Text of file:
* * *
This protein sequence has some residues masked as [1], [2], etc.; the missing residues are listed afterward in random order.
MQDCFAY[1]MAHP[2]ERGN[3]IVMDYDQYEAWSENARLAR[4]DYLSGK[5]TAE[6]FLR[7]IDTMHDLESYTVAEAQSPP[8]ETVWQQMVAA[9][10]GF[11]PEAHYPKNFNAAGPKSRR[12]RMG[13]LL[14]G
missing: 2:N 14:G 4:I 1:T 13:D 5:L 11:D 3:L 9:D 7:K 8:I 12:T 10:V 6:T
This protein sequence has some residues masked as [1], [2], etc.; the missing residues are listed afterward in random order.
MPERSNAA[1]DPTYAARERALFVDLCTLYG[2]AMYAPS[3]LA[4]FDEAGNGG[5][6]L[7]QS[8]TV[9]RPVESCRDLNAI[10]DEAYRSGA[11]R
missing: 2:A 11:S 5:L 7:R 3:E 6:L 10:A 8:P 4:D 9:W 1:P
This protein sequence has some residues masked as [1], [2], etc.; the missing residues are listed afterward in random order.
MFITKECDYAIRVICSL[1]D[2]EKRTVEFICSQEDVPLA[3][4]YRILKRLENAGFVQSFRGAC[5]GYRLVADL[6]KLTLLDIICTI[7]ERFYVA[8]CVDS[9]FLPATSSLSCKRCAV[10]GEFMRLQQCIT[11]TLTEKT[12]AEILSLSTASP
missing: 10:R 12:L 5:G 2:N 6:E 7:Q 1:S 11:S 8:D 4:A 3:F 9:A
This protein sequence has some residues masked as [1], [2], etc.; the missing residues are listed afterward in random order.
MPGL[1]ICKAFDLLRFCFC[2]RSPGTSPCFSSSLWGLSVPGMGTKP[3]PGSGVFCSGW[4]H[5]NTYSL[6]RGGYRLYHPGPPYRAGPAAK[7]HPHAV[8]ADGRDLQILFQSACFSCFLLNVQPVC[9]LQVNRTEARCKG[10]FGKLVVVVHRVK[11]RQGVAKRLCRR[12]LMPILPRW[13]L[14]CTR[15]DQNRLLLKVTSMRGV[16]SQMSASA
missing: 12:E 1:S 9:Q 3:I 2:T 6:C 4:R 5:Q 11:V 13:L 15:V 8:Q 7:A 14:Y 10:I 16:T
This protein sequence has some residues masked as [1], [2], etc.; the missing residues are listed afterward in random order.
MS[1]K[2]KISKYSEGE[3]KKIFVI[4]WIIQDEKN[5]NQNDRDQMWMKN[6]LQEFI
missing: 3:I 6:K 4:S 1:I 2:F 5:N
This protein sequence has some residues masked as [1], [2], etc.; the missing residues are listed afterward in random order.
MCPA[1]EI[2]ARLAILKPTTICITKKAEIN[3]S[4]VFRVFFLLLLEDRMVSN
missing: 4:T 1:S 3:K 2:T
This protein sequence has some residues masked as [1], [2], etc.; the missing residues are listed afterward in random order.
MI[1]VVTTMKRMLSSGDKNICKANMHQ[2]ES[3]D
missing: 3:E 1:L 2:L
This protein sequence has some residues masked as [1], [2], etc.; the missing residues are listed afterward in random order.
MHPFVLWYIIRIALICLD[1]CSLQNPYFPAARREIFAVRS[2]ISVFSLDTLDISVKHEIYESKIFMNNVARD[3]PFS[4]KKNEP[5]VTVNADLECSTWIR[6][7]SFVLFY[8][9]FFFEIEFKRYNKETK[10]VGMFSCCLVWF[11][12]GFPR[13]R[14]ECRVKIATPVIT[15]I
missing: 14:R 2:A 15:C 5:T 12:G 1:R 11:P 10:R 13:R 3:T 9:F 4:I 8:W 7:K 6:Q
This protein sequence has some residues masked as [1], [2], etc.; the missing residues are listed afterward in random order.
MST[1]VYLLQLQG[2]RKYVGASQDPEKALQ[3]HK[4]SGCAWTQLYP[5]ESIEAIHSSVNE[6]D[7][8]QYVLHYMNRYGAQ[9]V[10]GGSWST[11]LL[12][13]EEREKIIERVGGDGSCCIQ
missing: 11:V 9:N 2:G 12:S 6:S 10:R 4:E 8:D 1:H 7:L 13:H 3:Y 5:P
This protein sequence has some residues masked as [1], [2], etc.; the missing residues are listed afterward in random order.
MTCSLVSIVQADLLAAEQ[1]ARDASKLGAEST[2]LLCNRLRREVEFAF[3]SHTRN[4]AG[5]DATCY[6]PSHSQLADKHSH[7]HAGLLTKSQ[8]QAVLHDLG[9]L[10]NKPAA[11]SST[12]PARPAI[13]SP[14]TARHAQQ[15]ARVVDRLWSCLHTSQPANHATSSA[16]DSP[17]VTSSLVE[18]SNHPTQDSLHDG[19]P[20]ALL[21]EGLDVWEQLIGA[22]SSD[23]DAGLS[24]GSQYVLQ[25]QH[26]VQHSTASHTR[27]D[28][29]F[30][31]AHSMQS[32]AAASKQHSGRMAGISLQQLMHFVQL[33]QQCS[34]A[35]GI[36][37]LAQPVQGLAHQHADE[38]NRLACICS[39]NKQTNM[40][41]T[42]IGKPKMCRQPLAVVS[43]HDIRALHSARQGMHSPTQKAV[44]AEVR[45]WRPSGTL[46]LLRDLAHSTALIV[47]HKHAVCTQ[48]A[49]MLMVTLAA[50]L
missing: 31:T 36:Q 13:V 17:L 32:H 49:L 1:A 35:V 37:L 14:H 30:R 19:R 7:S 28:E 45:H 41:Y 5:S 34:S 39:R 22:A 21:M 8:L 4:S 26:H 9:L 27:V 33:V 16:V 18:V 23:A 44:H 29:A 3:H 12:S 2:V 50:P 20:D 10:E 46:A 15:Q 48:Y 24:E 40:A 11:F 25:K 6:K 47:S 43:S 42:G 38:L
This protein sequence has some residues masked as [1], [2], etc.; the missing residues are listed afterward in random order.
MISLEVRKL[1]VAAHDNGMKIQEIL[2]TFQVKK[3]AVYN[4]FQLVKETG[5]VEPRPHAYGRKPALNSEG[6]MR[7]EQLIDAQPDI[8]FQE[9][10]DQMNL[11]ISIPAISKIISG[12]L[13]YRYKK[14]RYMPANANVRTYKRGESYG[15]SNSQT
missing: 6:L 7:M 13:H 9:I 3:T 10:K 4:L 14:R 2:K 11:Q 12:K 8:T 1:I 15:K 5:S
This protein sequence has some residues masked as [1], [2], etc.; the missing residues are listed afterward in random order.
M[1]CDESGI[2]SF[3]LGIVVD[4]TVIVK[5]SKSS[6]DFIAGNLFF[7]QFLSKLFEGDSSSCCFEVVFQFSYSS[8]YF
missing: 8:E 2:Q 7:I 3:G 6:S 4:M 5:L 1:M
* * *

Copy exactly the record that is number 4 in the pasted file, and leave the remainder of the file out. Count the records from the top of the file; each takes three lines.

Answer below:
This protein sequence has some residues masked as [1], [2], etc.; the missing residues are listed afterward in random order.
MPGL[1]ICKAFDLLRFCFC[2]RSPGTSPCFSSSLWGLSVPGMGTKP[3]PGSGVFCSGW[4]H[5]NTYSL[6]RGGYRLYHPGPPYRAGPAAK[7]HPHAV[8]ADGRDLQILFQSACFSCFLLNVQPVC[9]LQVNRTEARCKG[10]FGKLVVVVHRVK[11]RQGVAKRLCRR[12]LMPILPRW[13]L[14]CTR[15]DQNRLLLKVTSMRGV[16]SQMSASA
missing: 12:E 1:S 9:Q 3:I 2:T 6:C 4:R 5:Q 11:V 13:L 15:V 8:Q 7:A 14:Y 10:I 16:T